Climate Change

In 2018, natural disasters cost the world $225 billion

Extreme weather-related disasters caused 89 per cent of the economic loss in Asia Pacific region

By Kiran Pandey
Published: Thursday 24 January 2019
Representational Image. Credit: Getty Images

Natural disasters caused economic losses up to $225 billion across the world in 2018. Even though this is less than the losses incurred in 2017, it is the third consecutive year when losses due to natural catastrophes crossed the $200 billion threshold and the 10th time this happened since 2000, says the Weather, Climate & Catastrophe Insight: 2018 Annual Report.

The report estimates that 95 per cent of the total loss, amounting to $215 billion, was due to weather-related disasters.

Asia Pacific bears the brunt of weather-related disasters

Asia Pacific suffered economic losses of over $89 billion in 2018 due to natural disasters, this was slightly higher than the 21st century average ($87 billion) and over 50 per cent higher than the median loss since 2000-2017 ($57.5 billion) reveals the report.

What is worrying is that nearly 89 per cent of this damage has been due to weather-related disasters only — this was also about 46.7 percent higher than the 21st century average of $54 billion and almost 60 per cent higher than the median loss of $59.8 billion

Most expensive: Cyclone and floods

The main drivers of economic loss in 2018 were tropical cyclones, flooding and drought. Losses due to tropical cyclones far exceeded the long-term average. Losses due to droughts and winter weather were also higher than the 2000-2017 average.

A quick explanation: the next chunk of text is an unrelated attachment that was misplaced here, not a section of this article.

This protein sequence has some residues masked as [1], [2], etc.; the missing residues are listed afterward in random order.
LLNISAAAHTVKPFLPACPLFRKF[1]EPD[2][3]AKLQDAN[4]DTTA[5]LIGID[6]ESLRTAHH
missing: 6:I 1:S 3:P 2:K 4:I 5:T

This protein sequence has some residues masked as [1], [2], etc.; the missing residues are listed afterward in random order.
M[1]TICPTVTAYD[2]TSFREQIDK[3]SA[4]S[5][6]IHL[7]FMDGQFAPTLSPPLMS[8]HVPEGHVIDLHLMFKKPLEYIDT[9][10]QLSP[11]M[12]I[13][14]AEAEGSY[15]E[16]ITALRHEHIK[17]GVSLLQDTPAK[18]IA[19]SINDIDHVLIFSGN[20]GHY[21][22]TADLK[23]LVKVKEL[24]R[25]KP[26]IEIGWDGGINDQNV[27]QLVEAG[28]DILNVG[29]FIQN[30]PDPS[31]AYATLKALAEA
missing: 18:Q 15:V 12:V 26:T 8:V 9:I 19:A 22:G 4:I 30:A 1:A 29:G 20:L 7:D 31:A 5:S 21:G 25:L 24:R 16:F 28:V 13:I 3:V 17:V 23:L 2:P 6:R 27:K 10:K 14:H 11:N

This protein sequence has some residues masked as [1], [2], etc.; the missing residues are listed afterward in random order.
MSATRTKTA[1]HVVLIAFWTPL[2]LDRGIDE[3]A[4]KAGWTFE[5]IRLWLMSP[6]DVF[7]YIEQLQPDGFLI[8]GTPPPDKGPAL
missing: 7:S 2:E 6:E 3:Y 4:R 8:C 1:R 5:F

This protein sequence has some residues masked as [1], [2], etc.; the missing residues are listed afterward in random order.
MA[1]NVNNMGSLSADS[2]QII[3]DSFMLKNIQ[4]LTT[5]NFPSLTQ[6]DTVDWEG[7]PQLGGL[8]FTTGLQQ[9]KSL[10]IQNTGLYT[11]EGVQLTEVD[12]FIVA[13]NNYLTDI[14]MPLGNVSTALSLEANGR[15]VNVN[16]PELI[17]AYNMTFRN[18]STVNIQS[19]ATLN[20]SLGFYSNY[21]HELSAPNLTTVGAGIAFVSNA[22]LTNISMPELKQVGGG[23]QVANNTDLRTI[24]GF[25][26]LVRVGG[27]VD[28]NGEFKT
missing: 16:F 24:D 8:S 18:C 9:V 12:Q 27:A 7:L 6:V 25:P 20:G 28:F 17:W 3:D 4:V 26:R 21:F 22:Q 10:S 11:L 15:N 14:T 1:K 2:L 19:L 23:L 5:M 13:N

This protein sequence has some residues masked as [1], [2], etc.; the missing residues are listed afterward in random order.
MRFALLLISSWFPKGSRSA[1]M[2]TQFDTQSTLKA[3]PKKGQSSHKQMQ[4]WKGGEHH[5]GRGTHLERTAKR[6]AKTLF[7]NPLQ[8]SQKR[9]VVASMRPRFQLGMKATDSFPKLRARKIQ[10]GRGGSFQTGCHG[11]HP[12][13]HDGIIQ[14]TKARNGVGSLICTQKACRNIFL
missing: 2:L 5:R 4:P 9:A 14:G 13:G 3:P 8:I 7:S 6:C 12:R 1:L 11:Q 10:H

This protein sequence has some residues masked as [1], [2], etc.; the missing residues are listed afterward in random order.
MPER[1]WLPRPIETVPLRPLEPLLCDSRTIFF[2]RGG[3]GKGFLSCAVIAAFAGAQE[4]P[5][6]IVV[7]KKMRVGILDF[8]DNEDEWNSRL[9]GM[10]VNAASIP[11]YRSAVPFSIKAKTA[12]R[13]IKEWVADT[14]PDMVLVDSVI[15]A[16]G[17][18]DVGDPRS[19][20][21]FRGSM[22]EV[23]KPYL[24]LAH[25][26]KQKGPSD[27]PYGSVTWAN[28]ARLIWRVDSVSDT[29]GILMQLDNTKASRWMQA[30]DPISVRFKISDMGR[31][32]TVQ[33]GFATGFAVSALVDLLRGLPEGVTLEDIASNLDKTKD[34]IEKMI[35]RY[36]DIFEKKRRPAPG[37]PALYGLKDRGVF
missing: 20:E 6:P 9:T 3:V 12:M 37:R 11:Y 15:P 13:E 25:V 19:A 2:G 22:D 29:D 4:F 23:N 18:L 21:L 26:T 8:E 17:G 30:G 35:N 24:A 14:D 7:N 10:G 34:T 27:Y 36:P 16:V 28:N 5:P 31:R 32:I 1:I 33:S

Cyclone Jebi in Japan was the costliest disaster in the Asia Pacific region, followed by the floods. Floods in Japan and India alone cost around $15.1 billion, out of which Japan lost $10 billion and India lost $5.1 billion.

The July 2018 floods in Japan was the worst in the last 36 years, while the August 2018 floods in Kerala, India, were the worst in a century.

India: Double whammy of drought and floods

Even as Kerala saw the worst floods of the century, much of India saw a reduction in the seasonal rainfall, which accelerated drought losses. In India, the monsoon drives summer agricultural production, and this was patchy in 2018, says the report.

The annual statement by the India Meteorological Department (IMD) also said that 2018 had the sixth-lowest monsoon in the last 117 years. Extreme weather continues to remain the top most global risk for the third consecutive year, according to Global Climate Risk Index 2019.

Detailing the economic cost of other natural disasters — droughts, wildfire, earthquakes and European windstorm — it says that natural disasters remain a key risk for agriculture in Asia Pacific. However, the report says that the insurance industry can help — if governments are prepared to increase their budgets and invest more in comprehensive insurance schemes.

In this context, it’s important to note that the Indian government’s flagship insurance scheme for its farmers — Pradhan Mantri Fasal Bima Yojana (PMFBY) — seems to be ineffective due to fundamental flaws in its design.

In fact farmers’ claims worth Rs 2,829 crore remain unpaid for the two seasons that the PMFBY was implemented, revealed a media report.

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